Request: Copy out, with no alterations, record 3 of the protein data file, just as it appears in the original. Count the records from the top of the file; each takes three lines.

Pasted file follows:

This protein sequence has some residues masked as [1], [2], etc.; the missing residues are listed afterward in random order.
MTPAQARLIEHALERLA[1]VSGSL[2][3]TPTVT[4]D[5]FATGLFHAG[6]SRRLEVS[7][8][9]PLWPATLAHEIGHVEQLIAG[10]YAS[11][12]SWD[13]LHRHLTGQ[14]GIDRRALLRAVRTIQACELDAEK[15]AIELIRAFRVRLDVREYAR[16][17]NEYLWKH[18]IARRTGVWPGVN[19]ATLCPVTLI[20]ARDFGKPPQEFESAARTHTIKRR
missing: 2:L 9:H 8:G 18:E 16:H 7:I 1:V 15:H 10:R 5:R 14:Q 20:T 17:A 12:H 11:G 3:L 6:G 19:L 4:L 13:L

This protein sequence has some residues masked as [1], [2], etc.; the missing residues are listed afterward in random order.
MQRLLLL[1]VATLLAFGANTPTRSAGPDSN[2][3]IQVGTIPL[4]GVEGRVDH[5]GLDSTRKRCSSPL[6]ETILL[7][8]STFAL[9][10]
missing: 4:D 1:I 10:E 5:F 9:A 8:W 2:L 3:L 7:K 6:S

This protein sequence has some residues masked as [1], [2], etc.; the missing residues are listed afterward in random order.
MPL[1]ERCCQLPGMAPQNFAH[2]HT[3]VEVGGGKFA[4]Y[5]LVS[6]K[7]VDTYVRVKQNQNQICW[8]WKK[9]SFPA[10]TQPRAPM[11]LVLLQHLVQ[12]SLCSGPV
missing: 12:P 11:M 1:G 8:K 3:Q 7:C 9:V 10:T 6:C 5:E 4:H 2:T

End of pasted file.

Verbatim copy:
This protein sequence has some residues masked as [1], [2], etc.; the missing residues are listed afterward in random order.
MPL[1]ERCCQLPGMAPQNFAH[2]HT[3]VEVGGGKFA[4]Y[5]LVS[6]K[7]VDTYVRVKQNQNQICW[8]WKK[9]SFPA[10]TQPRAPM[11]LVLLQHLVQ[12]SLCSGPV
missing: 12:P 11:M 1:G 8:K 3:Q 7:C 9:V 10:T 6:C 5:E 4:H 2:T